Did you know that roughly 75% of things we throw away is actually recyclable? We only recycle roughly 30% of that, too. We can reduce how much garbage we produce by doing simple things; bringing grocery bags to the store, using glass instead of plastic, and using cloth instead of paper. You can even make your own baby wipes, paper towels, household cleaners. Composting food scraps is a great way to not only improve your garden, but reduce how much trash you produce. Using things like bamboo brushes and toothbrushes is also away to reduce how much plastic you buy. Plus, by using cloth instead of plastic, you also save money. When you look at how much you save, it’s actually more economic to go zero waste.
4.) Buy smarter, not cheaper
I know this seems counter intuitive, but it actually makes more sense to buy things that are a little more expensive, if it means that it’s a better product. Buying glass instead of plastic, or buying clothes from sustainable sources are some examples of areas that you can buy smarter. Too often, we buy the cheapest things, and we constantly have to replace them. Instead, buy better products that don’t need to be replaced. One area I saved a lot of money in is kitchen products. I cook with things like cast iron, which, if cared for correctly, will last hundreds of years. For me, investing in better quality products has made all the difference, and actually saved me money.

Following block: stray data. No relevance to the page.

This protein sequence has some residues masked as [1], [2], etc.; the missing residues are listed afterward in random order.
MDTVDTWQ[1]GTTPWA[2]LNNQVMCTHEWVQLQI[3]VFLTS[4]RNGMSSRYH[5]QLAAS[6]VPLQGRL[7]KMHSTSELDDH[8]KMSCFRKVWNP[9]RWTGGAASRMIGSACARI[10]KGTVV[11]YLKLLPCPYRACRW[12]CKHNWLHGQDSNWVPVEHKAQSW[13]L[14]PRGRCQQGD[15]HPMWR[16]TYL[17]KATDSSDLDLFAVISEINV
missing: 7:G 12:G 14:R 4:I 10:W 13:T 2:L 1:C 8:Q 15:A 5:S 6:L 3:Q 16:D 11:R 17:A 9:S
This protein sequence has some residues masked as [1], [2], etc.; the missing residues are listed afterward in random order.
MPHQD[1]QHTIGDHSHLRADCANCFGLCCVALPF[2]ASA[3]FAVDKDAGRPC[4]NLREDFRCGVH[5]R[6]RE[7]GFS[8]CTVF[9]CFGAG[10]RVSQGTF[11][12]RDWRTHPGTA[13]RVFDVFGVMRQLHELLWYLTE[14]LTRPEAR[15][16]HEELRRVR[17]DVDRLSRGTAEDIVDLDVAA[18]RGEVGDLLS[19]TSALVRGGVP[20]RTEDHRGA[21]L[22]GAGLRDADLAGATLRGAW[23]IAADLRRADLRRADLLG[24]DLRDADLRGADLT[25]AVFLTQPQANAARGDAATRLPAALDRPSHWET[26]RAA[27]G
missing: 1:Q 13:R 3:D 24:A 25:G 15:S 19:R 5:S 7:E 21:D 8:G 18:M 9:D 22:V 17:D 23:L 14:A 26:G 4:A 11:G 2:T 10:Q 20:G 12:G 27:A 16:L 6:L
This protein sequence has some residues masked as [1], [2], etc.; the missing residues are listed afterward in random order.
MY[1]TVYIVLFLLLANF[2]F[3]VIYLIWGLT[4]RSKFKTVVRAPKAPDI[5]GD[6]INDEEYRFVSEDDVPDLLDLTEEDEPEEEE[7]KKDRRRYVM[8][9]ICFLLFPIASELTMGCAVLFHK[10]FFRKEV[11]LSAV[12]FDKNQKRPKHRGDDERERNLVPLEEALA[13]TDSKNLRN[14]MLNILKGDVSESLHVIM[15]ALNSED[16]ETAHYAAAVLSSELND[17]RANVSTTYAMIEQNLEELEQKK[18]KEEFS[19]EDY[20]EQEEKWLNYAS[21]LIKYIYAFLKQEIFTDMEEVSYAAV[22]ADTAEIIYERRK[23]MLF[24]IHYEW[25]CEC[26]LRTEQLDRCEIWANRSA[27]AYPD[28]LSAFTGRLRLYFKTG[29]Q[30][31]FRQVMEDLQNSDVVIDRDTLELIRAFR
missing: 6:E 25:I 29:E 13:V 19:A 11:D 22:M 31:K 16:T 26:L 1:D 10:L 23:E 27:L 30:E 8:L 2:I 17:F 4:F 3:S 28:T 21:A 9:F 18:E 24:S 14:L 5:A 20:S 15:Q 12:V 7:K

5.) Cook your meals
Seems simple, right? But the truth is, more and more people are eating out. When you eat out, not only are you wasting money, but we don’t know what’s in the food, especially in chain restaurants. Cooking can save you thousands of dollars a year, plus you know exactly what you put in it. For me, it’s drastically reduced my food budget, by hundreds of dollars. Growing my own food has saved me money as well, especially when it comes to herbs and spices. Even buying from farmer’s markets, you can drastically reduce your food budget. Learn about the best resources in your area, and what works best for you.